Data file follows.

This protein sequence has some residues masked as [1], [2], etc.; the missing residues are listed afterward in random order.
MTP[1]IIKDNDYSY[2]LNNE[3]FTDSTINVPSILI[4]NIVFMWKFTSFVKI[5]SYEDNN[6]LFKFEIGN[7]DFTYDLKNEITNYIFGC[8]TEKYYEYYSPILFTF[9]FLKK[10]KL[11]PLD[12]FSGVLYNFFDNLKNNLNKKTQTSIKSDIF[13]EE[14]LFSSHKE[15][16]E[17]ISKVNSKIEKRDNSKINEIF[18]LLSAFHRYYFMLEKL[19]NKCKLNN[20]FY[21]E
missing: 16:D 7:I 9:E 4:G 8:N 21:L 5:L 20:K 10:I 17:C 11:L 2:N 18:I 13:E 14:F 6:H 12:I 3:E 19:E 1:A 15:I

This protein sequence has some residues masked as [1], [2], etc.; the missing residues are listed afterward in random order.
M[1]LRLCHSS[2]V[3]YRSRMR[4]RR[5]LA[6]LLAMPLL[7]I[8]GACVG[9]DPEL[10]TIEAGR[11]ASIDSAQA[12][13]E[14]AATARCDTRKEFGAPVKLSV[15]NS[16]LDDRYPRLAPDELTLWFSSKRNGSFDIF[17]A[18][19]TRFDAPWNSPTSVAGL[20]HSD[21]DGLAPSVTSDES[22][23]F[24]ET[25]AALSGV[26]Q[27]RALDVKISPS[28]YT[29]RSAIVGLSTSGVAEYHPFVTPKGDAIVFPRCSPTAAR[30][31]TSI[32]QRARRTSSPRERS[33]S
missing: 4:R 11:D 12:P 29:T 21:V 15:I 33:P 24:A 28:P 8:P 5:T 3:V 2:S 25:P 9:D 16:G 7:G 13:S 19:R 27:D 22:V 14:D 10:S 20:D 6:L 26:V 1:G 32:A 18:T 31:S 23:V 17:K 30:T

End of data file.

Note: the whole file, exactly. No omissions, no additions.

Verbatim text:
This protein sequence has some residues masked as [1], [2], etc.; the missing residues are listed afterward in random order.
MTP[1]IIKDNDYSY[2]LNNE[3]FTDSTINVPSILI[4]NIVFMWKFTSFVKI[5]SYEDNN[6]LFKFEIGN[7]DFTYDLKNEITNYIFGC[8]TEKYYEYYSPILFTF[9]FLKK[10]KL[11]PLD[12]FSGVLYNFFDNLKNNLNKKTQTSIKSDIF[13]EE[14]LFSSHKE[15][16]E[17]ISKVNSKIEKRDNSKINEIF[18]LLSAFHRYYFMLEKL[19]NKCKLNN[20]FY[21]E
missing: 16:D 7:I 9:E 4:G 8:N 21:L 5:L 20:K 10:I 17:C 11:L 2:N 18:I 13:E 14:F 6:H 12:I 3:E 19:E 1:A 15:I

This protein sequence has some residues masked as [1], [2], etc.; the missing residues are listed afterward in random order.
M[1]LRLCHSS[2]V[3]YRSRMR[4]RR[5]LA[6]LLAMPLL[7]I[8]GACVG[9]DPEL[10]TIEAGR[11]ASIDSAQA[12][13]E[14]AATARCDTRKEFGAPVKLSV[15]NS[16]LDDRYPRLAPDELTLWFSSKRNGSFDIF[17]A[18][19]TRFDAPWNSPTSVAGL[20]HSD[21]DGLAPSVTSDES[22][23]F[24]ET[25]AALSGV[26]Q[27]RALDVKISPS[28]YT[29]RSAIVGLSTSGVAEYHPFVTPKGDAIVFPRCSPTAAR[30][31]TSI[32]QRARRTSSPRERS[33]S
missing: 4:R 11:D 12:P 29:T 21:V 15:I 33:P 24:A 28:P 8:P 5:T 3:V 2:S 25:P 9:D 16:G 7:G 13:S 19:R 27:D 22:V 14:D 10:S 20:D 6:L 26:V 1:G 32:A 18:T 31:S 23:V 17:K 30:T